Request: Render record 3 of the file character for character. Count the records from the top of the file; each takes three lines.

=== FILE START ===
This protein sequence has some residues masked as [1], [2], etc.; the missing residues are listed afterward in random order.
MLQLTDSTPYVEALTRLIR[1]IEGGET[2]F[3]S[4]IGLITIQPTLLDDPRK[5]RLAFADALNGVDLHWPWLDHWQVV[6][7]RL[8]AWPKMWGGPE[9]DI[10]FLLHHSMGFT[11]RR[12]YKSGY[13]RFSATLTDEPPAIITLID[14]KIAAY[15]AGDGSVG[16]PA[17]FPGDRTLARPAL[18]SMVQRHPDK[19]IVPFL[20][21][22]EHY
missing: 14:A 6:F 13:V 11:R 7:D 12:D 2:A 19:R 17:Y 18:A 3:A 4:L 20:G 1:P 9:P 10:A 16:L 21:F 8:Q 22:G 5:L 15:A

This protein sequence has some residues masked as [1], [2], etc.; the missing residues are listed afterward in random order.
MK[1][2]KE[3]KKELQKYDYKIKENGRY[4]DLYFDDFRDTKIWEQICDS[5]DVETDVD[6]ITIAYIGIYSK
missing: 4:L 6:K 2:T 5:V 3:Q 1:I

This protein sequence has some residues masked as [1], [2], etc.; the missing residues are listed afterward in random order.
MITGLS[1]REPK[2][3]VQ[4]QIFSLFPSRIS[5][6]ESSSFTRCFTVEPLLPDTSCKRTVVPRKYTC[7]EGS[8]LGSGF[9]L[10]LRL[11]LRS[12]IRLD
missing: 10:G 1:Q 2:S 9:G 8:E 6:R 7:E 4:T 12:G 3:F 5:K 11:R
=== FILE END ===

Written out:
This protein sequence has some residues masked as [1], [2], etc.; the missing residues are listed afterward in random order.
MITGLS[1]REPK[2][3]VQ[4]QIFSLFPSRIS[5][6]ESSSFTRCFTVEPLLPDTSCKRTVVPRKYTC[7]EGS[8]LGSGF[9]L[10]LRL[11]LRS[12]IRLD
missing: 10:G 1:Q 2:S 9:G 8:E 6:R 7:E 4:T 12:G 3:F 5:K 11:R